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Will a 32-hour work week become standard? Senators growing supportive of measure

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Nearly 85 years after the Fair Labor Standards Act set the work week at 40 hours, Senator Bernie Sanders (I-VT) is advocating for a significant change, proposing a reduction to a 32-hour work week. Citing drastic changes in the economy, advancements in technology, and an increase in worker burnout, Sanders highlighted the health toll on working-class Americans, who he says live ten years less than their upper-class counterparts due to stress and exhaustion from overwork.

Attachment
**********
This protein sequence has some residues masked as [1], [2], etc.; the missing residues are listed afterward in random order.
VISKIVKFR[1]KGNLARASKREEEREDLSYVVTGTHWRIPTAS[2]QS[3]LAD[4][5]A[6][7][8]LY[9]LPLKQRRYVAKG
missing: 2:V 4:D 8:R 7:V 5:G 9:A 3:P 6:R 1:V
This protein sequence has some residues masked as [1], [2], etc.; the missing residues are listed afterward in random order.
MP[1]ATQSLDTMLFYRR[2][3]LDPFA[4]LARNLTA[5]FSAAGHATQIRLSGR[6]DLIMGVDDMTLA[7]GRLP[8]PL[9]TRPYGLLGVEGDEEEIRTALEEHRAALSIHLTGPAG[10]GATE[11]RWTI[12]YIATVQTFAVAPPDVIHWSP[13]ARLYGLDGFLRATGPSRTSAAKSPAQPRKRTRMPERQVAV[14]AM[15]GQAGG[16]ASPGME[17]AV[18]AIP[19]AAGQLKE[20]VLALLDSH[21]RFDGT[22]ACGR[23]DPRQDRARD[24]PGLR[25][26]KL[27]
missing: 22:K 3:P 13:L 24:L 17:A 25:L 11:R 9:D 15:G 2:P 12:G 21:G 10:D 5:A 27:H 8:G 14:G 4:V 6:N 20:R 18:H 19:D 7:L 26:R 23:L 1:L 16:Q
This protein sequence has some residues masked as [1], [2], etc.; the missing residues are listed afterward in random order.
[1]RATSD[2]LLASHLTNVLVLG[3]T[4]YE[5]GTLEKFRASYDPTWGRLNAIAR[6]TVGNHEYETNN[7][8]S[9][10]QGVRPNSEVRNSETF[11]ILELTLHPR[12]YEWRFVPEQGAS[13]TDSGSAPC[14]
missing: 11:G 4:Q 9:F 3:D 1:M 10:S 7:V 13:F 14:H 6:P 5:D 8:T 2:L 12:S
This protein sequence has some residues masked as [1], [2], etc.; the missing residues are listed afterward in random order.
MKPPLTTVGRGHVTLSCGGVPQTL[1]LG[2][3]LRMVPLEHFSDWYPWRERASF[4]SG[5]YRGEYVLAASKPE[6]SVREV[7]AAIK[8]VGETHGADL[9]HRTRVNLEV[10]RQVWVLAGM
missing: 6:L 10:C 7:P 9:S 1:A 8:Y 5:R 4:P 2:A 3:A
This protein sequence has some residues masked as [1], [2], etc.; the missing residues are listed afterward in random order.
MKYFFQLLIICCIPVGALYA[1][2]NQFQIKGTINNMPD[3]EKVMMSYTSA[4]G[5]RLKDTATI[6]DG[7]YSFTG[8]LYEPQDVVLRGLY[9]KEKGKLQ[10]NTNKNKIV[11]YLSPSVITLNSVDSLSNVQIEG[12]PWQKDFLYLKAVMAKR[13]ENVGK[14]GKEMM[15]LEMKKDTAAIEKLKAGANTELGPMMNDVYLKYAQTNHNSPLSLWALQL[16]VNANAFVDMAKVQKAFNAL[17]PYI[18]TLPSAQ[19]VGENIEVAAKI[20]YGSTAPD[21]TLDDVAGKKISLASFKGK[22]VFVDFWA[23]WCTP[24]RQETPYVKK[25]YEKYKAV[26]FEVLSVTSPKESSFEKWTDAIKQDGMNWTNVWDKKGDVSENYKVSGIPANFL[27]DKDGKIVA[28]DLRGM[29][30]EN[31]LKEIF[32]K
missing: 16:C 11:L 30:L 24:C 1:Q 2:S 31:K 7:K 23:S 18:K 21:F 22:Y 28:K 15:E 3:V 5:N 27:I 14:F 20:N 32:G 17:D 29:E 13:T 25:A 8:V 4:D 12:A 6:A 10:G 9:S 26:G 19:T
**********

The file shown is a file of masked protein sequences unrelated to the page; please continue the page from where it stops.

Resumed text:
The proposed Thirty-Two Hour Workweek Act would not only shorten the work week but also mandate overtime pay for workdays exceeding eight hours, aiming to combat the exploitation of workers. Shawn Fain, International President of the Union Auto Workers, supported the move, pointing out the detrimental effects of current work practices on employees, who are “stretched thin” due to job eliminations and increased work hours.

However, the proposal has faced criticism from small business representatives and some politicians who argue that it lacks flexibility for business operations. Roger King of the HR Policy Association and Northwest Pennsylvania Rep. Mike Kelly (R-PA) expressed concerns about the feasibility of implementing such a law, suggesting that market forces should dictate work hours rather than congressional mandates. Kelly remains skeptical about the bill’s potential progress, emphasizing the difference between policy ideas and practical application in the private sector.